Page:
Sure enough, in the next scene that’s exactly what the Doctor explains.  He gave her a second kit in case she meets someone she can’t live without.  Very unsubtley (is that even a word?), the Doctor suggests that Clara is his someone that *he* can’t live without.

To be continued… I didn’t expect it to keep going…

This one wasn’t too bad but they seem to be dropping a lot of hints about the potential demise of Clara.  What did you think?

Happy Birthday Doctor Who!

Today marks 51 years of time and space travelling goodness.  Yes, that’s right, 51 years today the first episode of Doctor Who hit the air waves.  I’ve been a fan now for about 30 years, and honestly it’s become a bit of an obsession for me… I get made fun of (not so much now that being a fangirl is cool) and many people don’t understand it, but I wouldn’t give up a second.

Thank you to the BBC for returning our show to us and thanks to all the fans that keep it going.  Happy birthday, and here’s to another 51 years 🙂

51st-anniversary

Motivation From The Doctor

It’s a handy guide to life lessons and motivation in Doctor Who

New York Restaurant

New York has a Doctor Who themed restaurant!  More details are available HERE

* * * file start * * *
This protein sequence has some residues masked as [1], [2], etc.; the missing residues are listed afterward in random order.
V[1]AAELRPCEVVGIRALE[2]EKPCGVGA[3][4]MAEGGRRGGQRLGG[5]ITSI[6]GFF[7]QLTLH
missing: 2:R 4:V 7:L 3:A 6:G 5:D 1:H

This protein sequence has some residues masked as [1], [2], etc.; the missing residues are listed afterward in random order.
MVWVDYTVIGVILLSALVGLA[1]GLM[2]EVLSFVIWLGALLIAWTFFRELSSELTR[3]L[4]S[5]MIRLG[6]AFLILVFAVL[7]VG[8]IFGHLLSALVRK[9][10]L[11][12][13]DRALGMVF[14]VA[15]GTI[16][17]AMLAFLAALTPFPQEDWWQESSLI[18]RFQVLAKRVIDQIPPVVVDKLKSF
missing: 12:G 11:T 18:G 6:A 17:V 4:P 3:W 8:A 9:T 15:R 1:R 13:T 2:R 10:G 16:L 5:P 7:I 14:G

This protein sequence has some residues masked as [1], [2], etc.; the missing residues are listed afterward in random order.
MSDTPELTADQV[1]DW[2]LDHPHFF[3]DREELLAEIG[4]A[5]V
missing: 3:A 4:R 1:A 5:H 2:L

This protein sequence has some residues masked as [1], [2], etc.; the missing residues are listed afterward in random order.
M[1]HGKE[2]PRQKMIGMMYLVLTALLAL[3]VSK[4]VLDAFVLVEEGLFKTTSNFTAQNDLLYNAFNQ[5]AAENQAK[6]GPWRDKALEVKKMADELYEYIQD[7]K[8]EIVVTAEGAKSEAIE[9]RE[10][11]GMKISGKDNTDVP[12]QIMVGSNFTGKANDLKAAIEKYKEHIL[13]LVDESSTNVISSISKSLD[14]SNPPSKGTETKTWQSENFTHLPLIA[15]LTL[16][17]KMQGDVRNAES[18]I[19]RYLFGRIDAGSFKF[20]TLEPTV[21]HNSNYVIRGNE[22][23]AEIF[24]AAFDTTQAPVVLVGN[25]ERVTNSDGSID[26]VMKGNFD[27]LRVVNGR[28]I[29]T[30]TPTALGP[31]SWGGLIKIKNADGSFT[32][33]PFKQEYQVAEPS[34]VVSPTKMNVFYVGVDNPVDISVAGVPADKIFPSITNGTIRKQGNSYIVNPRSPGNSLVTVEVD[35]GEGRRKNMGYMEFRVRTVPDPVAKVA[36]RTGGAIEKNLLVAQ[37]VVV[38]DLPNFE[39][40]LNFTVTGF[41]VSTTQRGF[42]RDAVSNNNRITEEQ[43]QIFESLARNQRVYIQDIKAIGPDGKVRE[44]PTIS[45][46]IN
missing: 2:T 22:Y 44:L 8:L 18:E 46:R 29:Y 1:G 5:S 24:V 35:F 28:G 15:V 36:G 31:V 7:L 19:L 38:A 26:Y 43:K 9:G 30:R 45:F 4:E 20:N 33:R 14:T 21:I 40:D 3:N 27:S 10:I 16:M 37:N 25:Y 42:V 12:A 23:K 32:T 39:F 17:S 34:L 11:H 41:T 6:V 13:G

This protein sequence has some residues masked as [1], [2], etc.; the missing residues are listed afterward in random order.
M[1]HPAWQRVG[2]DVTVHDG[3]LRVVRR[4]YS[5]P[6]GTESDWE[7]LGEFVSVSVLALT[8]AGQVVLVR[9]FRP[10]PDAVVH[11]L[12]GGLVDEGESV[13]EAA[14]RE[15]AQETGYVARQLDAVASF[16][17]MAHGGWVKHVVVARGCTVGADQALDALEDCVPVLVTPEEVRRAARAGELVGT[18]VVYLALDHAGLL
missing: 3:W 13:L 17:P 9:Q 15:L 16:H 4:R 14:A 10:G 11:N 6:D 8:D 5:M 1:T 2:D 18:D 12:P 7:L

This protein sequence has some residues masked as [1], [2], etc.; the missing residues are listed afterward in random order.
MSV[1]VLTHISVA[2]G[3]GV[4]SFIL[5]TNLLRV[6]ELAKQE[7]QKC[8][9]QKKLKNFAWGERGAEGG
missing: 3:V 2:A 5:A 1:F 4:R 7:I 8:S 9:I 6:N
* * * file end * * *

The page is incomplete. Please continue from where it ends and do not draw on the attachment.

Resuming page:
Capaldi Interview

From ArtsBeat:

It’s not as rare as, say, a total solar eclipse or the alignment of the planets, but the arrival of a new star on “Doctor Who” is still a significant galactic event, at least to fans of that long-running BBC science-fiction series. Last summer Matt Smith announced that he was leaving the lead role of the enigmatic time-and-space adventurer known as the Doctor, and the BBC said that he would besucceeded by Peter Capaldi, the Scottish actor best known to British audiences (and some Americans as well) as Malcolm Tucker, theexplosively vulgar government official in the political satire “The Thick of It” and the film “In the Loop.”

Mr. Capaldi, 56, has since spent several Earth months filming his first season of “Doctor Who,” which begins Saturday on BBC America, and getting to know co-stars like Jenna Coleman, who plays the Doctor’s companion, Clara, and Steven Moffat, the “Doctor Who” executive producer and lead writer. In polite, gentlemanly tones, free of any vulgarity, Mr. Capaldi recently spoke to The Times about this transition and the new “Doctor Who” season. These are edited excerpts from that conversation.

Q.
You were a lifelong “Doctor Who” fan before you joined the show. Why has it held this enduring appeal for you?

A.